An artist’s creative process is generally an implicit one. Since visual artists are wrapped up in the aesthetics and framework of a piece, it becomes a far more daunting task for them to put their tacit artistic knowledge and skills into words—especially language that a layperson can absorb. However, as I mentioned in How I Learned to Stop Artspeak and Love the Editorial Process, the quality of an artist’s writing can have a significant impact on getting exhibition opportunities, as well as promoting their work to large and diverse audiences.
If you are looking for some inspiration, there are a lot of compelling examples of good writing from artists throughout art history. Below are descriptions of a few artists who double as literary luminaries.
Vincent van Gogh
We can all close our eyes and picture a Vincent van Gogh painting, but did you know that the postimpressionist also made quite an impression with his letters? Van Gogh was a prolific wordsmith who wrote frequently to his family, friends, and acquaintances who were some of the leading artists of his time.
Van Gogh’s letters provide an alternative window to his artwork. While his paintings suggest strong psychological responses to the natural world, his writing critically elaborates upon his emotional and creative impulses. The anthology The Letters of Vincent van Gogh contains over 800 letters that Van Gogh wrote, mostly to his brother Theo (an art dealer), sister Wilhelmina (Wil), and artists, such as Paul Gauguin.
From his letters, we glean unique insights into the art scene during the nineteenth century. In an April 1885 letter written to Theo, he mentions his seminal painting, The Potato Eaters, and the intimacy of sharing studies for artworks: “Not all painters make a lot of studies—but many do, and the young ones in particular have to do it as much as possible, don’t they? Anyone who owns a painter’s studies can be as good as certain (at least so it seems to me) that there’s a bond between the painter and him that can’t easily be broken just on a whim.”
Pablo Helguera is a contemporary artist who employs storytelling and other forms of communication in order to bring diverse cultural groups together.
A lot of his work involves the perseverance and expansion of written and oral language. He has travelled throughout North and South America to document speakers of nearly extinct languages and opened a bookstore to make personal libraries (sourced from his own collection, as well as through donations) and books in Spanish language more accessible to the public (noting that there has been a decline in Spanish-language books despite growing Hispanic populations).
As an author, he has written an array of books with topics that range from progressive education (Education for Socially Engaged Art: A Materials and Techniques Handbook) to art criticism. Helguera’s writing is substantially inspired by his experiences wearing many hats (he is an artist, educator, and performer) within the art world. His 2007 book, The Pablo Helguera Manual of Style, is a parodistic take on the many facets of the contemporary art scene. We are all anxiously awaiting his forthcoming book with Tom Finkelpearl about art museums!
Piper is as much of an influential philosopher as she is a leading conceptual artist. In addition to an associate’s degree in visual art from the School of the Visual Arts, Piper earned her bachelor’s in philosophy from the City College of New York and both her master’s and doctorate in philosophy at Harvard University. Her writings and musings on both subjects reflect her academic and experiential wisdom.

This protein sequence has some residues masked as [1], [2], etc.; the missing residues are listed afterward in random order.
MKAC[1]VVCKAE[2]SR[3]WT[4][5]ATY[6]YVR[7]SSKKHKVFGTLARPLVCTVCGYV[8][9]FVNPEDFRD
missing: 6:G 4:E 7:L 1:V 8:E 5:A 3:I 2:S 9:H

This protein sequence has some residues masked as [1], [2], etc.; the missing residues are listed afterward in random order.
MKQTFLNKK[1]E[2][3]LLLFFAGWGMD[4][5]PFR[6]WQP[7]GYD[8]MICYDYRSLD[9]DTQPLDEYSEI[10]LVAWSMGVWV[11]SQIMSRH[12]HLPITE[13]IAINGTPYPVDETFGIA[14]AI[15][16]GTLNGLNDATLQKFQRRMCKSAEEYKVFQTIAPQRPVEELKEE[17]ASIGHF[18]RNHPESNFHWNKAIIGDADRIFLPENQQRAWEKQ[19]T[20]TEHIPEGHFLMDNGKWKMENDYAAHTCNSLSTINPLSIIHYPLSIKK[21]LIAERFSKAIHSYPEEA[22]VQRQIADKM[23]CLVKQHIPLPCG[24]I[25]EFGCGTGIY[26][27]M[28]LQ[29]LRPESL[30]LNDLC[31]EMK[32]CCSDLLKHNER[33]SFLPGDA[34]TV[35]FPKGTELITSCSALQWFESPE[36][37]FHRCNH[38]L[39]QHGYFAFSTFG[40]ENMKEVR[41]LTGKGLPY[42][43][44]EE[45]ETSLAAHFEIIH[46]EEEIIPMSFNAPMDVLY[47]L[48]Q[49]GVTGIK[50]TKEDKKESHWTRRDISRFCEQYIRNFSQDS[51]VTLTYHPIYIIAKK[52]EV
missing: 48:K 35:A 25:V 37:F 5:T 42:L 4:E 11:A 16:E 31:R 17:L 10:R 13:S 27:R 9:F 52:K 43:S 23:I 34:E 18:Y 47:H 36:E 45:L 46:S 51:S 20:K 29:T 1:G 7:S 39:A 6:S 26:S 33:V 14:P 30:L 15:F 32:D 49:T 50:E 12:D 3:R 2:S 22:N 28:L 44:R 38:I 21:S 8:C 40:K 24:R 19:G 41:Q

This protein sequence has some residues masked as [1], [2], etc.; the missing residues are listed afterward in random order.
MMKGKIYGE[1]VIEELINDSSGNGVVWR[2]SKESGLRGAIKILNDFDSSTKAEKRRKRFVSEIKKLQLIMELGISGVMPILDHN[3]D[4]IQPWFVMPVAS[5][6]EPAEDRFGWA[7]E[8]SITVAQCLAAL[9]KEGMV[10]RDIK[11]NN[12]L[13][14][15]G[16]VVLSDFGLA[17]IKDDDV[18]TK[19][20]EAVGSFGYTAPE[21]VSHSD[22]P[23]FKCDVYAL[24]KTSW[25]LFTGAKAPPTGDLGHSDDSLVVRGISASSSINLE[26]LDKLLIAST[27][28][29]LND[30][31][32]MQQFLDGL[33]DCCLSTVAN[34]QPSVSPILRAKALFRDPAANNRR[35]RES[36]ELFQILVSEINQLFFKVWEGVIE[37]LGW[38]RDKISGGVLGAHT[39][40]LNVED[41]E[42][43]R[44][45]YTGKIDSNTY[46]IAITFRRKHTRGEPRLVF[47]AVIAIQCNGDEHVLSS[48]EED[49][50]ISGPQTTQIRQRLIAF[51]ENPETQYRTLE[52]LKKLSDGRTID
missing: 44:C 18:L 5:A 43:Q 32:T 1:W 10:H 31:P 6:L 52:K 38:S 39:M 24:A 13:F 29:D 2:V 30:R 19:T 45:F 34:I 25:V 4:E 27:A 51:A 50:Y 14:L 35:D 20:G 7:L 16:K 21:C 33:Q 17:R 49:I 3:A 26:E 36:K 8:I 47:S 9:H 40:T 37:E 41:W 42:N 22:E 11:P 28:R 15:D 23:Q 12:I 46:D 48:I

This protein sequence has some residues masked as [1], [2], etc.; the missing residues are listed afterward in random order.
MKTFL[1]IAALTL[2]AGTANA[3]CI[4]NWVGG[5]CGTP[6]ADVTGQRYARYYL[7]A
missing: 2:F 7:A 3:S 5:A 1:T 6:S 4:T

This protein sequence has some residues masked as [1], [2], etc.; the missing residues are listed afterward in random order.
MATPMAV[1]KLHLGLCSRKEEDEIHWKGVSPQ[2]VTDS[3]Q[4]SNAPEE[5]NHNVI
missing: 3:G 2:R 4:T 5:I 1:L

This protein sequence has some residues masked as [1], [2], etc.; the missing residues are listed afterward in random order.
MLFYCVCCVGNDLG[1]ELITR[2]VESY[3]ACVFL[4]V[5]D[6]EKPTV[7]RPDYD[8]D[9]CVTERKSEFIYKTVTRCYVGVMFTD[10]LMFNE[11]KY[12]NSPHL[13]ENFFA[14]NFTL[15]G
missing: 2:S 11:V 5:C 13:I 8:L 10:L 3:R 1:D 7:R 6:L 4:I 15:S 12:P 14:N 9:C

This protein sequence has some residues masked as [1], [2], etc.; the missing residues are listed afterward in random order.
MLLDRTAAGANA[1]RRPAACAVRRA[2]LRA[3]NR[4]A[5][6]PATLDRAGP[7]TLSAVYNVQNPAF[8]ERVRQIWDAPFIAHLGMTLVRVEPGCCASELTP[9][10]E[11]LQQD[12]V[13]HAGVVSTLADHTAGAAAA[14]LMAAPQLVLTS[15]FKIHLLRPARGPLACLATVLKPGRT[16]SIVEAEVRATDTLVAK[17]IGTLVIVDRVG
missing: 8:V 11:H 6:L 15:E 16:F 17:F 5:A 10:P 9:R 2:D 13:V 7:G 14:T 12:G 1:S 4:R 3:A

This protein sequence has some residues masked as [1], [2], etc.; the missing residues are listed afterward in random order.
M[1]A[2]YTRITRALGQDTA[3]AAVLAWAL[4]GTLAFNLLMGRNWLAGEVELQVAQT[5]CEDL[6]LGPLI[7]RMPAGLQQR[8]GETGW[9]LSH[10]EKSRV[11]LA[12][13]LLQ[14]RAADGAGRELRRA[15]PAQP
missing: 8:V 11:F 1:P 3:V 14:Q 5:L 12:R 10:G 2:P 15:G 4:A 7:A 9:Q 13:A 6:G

Piper is the author of several volumes of essays that give us insight into her artwork and its connections to Kantian ethics, metaphysical subjects, yogic practices, and intersectionality. Piper beautifully describes her life’s journey to becoming both an artist and philosopher in her memoir, Escape to Berlin.
The written word is also prominently featured in one of her most poignant artworks, My Calling Card #1. On a small piece of brown paper, Piper assertively addresses the casual racism and implicit bias within affluent and predominantly white social circles, stating:
Dear Friend, I am Black. I am sure you did not realize this when you made/laughed at/agreed with that racist remark. I am sure you did not realize this when you made/laughed at/agreed with that racist remark. In the past, I have attempted to alert white people to my racial identity in advance. Unfortunately, this invariably causes them to react to me as pushy, manipulative, or socially inappropriate. Therefore, my policy is to assume that white people do not make these remarks, even when they believe there are no black people present, and to distribute the card when they do.
During a performative period from 1986 to 1990, Piper handed these cards out to attendees of dinner parties whom she witnessed making racist remarks.
Your name here
As an artist, honing your literary skills not only opens doors to career opportunities, but it can also be a rewarding way to engage new audiences from fields outside of the fine arts. This is noted through the aforementioned artists who double as effective and impactful writers. The next time you are looking for a good book to take into the studio (or the beach, park, or wherever you do your best reading), consider something that was written by a fellow artist. And why not take a few moments out of your day to jot down some sentences about what inspires you to create? Perhaps we will be reading your artful writing soon enough.
About the author
Adam is an educator and curator. His interests include ways of integrating contemporary art throughout the education curricula. At Flatpage, he helps artists write impactful and effective artist's statements and proposals.